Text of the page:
In order to reduce the weight of automobiles and aircrafts, lightweight materials, such as aluminum alloy, advanced high strength steel, composite materials, are widely used to replace the traditional materials like mild steel. Composite materials are complicated in material mechanical properties and less investigated compared to metallic materials. Engineering composites can be categorized into polymer matrix composites (PMCs), metal matrix composites (MMCs) and ceramic matrix composites (CMCs) according to their matrix materials. A set of mechanical experiments ranging from micro scale (single fiber composite and thin film composite) to macro scale (PMCs and MMCs) were conducted to fully understand the material behavior of composite materials. Loading conditions investigated includes uniaxial tension, three-point bending, uniaxial compression, simple shear, tension combined with shear, and compression combined with shear. For single fiber composite and thin-film composite, details of each composition are modelled. For the PMCs and MMCs which have plenty of reinforcements like fibers and particles, the details of the composition of structures cannot be modelled due to the current limitations of computing power. A mechanics framework of composite materials including elasticity, plasticity, failure initiation and post failure softening is proposed and applied to two types of composite materials. Uniaxial tension loading is applied to several single fiber composites and thin film composites. A surprising phenomenon, controllable and sequential fragmentation of the brittle fiber to produce uniformly sized rods along meters of polymer cladding, rather than the expected random or chaotic fragmentation, is observed with a necking propagation process. A combination of necking propagation model, fiber cracking model and interfacial model are proposed and applied to the finite element simulations. Good predictions of necking propagation and uniform fragmentation phenomenon are achieved. This modeling method of the micro-scale phenomenon reveals the physics inside composites in micro scale and helps the understanding of the process of nano fragmentation. Unidirectional carbon fiber composites were tested under multi-axial loading conditions including tensile/compression/shear loadings along and perpendicular to the fiber direction. Compression dominated tests showed a brittle fracture mode like local kicking/buckling, while tension dominated tests showed a fracture mode like delamination and fiber breakage. Simple shear tests with displacement control showed matrix material hardening and softening before total failure. The proposed modeling framework is successfully applied to the PMCs. A new parameter ψ was introduced to represent different loading conditions of PMCs. Numerical simulations using finite element method well duplicated the anisotropic elasticity and plasticity of this material. Failure features like delamination was simulated using cohesive surface feature. It is also applied to carbon fiber composite laminates to further validate the proposed model. A round of experimental study on high volume fraction of metallic matrix nano composites was conducted, including uniaxial tension, uniaxial compression, and three-point bending. The example materials were two magnesium matrix composites reinforced with 10 and 15% vol. SiC particles (50nm size). Brittle fracture mode was exhibited under uniaxial tension and three-point bending, while shear dominated ductile fracture mode (up to 12% fracture strain) was observed under uniaxial compression. Transferring the Modified Mohr Coulomb (MMC) ductile fracture model to the stress based MMC model (sMMC), the proposed modeling framework is applied to this material. This model has been demonstrated to be capable of predicting the coexistence of brittle and ductile fracture modes under different loading conditions for MMCs. Numerical simulations using finite element method well duplicated the material strength, fracture initiation sites and crack propagation modes of the Mg/SiC nano composites with a good accuracy.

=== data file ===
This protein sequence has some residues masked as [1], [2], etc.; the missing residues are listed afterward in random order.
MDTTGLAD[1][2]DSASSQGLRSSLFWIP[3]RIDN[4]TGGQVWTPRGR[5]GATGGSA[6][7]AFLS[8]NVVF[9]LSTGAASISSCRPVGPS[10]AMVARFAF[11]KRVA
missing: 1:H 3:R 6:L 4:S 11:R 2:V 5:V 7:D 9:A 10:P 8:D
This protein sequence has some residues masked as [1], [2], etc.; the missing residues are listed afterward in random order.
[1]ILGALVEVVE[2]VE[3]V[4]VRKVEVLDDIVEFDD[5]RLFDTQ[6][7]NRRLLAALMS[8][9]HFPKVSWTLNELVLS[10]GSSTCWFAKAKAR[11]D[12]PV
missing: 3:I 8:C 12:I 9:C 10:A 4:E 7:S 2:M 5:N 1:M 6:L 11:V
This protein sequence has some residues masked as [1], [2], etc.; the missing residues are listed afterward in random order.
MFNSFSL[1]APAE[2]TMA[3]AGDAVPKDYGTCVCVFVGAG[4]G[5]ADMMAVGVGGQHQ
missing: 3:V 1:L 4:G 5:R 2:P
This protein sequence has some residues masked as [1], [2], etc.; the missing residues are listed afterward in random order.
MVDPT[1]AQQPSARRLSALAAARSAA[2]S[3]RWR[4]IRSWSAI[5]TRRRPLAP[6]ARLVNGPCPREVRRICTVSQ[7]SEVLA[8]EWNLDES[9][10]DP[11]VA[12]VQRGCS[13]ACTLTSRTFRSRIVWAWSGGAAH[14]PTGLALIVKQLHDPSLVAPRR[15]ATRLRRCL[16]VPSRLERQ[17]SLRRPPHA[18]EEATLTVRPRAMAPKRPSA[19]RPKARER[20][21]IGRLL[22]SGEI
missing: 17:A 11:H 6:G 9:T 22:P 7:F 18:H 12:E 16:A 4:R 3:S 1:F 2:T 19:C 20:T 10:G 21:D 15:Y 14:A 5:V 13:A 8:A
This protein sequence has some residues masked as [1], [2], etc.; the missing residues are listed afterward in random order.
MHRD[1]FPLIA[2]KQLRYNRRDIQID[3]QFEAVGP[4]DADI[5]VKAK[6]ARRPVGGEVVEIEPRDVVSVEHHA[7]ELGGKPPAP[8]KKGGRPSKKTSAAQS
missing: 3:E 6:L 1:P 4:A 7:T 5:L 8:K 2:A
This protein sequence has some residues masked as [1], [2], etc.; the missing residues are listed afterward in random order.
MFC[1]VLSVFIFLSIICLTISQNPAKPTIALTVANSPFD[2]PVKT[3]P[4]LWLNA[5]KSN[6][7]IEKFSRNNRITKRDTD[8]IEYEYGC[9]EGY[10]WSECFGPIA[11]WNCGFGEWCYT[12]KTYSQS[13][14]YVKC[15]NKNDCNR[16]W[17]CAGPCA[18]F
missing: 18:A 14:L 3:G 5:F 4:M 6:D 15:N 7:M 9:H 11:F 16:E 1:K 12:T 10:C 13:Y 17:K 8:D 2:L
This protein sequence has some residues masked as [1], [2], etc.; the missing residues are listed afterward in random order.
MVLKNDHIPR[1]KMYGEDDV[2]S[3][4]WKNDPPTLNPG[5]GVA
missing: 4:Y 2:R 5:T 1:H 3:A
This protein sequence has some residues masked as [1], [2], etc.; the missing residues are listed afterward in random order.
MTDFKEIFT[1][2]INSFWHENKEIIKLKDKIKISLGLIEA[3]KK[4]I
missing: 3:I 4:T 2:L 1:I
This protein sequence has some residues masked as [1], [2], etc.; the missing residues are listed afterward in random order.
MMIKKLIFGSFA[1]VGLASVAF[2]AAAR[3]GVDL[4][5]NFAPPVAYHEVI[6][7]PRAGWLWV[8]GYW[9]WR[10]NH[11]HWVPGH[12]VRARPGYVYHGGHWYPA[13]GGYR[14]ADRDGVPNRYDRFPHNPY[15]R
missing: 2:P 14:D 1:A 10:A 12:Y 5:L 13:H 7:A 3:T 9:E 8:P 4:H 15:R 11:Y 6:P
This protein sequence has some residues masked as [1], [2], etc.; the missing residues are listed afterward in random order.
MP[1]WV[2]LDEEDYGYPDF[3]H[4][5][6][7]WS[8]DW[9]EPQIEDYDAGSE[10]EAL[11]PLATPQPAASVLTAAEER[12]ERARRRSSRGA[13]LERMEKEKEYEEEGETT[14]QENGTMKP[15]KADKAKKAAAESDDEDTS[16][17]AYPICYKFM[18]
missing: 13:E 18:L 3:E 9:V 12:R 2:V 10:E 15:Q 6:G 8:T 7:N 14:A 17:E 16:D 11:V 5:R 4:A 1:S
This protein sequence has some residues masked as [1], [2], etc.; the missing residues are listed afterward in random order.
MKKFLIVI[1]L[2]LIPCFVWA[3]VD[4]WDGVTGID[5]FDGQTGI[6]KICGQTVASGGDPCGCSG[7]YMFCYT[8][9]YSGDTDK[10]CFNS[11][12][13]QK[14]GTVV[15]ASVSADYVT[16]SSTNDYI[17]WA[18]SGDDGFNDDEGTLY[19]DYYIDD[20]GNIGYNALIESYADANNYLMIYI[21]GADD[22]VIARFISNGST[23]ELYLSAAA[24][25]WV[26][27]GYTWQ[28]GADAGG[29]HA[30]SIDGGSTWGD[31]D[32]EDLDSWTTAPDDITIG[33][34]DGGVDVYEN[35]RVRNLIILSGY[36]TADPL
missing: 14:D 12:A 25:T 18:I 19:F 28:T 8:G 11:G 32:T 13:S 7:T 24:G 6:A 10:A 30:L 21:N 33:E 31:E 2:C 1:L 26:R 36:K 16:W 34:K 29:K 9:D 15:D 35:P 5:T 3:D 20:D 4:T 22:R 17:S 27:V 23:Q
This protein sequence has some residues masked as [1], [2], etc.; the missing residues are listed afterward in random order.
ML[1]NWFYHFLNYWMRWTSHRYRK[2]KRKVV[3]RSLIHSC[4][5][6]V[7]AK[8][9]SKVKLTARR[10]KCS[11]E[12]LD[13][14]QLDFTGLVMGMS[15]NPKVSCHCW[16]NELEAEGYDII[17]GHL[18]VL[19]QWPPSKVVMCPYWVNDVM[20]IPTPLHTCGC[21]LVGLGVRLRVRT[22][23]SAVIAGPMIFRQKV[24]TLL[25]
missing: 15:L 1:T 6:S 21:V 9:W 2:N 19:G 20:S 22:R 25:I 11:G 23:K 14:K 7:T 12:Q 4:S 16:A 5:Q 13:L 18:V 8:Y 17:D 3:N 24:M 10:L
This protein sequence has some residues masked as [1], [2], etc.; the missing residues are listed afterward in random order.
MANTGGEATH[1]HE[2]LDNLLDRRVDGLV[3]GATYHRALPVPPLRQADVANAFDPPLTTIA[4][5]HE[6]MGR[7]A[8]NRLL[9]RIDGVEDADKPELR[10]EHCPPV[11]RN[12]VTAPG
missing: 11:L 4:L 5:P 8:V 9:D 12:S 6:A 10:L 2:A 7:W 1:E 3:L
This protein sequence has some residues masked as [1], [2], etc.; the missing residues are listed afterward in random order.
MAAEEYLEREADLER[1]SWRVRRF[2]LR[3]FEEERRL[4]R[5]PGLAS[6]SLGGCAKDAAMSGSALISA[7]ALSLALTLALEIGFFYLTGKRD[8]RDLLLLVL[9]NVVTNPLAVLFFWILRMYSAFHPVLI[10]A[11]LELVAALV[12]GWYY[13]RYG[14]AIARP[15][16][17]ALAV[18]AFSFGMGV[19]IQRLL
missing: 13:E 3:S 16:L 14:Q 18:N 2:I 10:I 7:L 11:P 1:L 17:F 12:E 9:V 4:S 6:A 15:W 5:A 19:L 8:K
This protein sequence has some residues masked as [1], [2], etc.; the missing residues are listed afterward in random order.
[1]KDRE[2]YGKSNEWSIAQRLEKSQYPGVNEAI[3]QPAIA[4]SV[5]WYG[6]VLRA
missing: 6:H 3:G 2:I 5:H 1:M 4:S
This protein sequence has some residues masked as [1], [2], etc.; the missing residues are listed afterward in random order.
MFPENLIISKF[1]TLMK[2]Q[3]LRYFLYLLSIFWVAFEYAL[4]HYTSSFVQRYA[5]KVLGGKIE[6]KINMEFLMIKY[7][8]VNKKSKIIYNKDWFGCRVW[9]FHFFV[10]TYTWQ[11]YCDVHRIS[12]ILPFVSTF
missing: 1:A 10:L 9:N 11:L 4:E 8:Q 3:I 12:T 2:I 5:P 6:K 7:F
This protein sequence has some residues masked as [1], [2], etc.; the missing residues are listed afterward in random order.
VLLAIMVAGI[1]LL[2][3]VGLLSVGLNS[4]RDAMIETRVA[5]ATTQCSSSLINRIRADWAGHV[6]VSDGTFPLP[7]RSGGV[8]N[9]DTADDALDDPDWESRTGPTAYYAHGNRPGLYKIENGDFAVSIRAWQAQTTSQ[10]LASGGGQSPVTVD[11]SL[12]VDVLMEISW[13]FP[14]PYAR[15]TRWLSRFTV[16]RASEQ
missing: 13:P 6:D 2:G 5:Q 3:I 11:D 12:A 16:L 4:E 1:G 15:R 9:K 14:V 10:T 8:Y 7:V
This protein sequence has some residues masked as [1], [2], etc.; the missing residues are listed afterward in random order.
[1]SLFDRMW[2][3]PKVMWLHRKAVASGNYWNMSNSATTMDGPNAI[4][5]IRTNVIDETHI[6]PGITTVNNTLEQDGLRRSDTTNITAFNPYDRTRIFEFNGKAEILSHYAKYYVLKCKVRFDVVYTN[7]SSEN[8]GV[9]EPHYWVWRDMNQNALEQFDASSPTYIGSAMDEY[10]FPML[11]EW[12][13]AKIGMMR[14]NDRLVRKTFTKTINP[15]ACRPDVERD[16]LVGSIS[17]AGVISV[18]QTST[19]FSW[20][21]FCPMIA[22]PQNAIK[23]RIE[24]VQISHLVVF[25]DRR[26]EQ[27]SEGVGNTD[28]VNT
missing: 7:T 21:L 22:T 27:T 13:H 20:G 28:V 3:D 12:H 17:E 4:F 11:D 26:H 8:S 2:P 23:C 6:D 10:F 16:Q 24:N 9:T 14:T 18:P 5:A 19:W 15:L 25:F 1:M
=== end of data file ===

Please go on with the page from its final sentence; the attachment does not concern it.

If this is your thesis or dissertation, and want to learn how to access it or for more information about readership statistics, contact us at STARS@ucf.edu
Doctor of Philosophy (Ph.D.)
College of Engineering and Computer Science
Mechanical and Aerospace Engineering
Length of Campus-only Access
Doctoral Dissertation (Open Access)
Qiao, Yangyang, "A Modeling Framework of Brittle and Ductile Fractures Coexistence in Composites" (2018). Electronic Theses and Dissertations. 5830.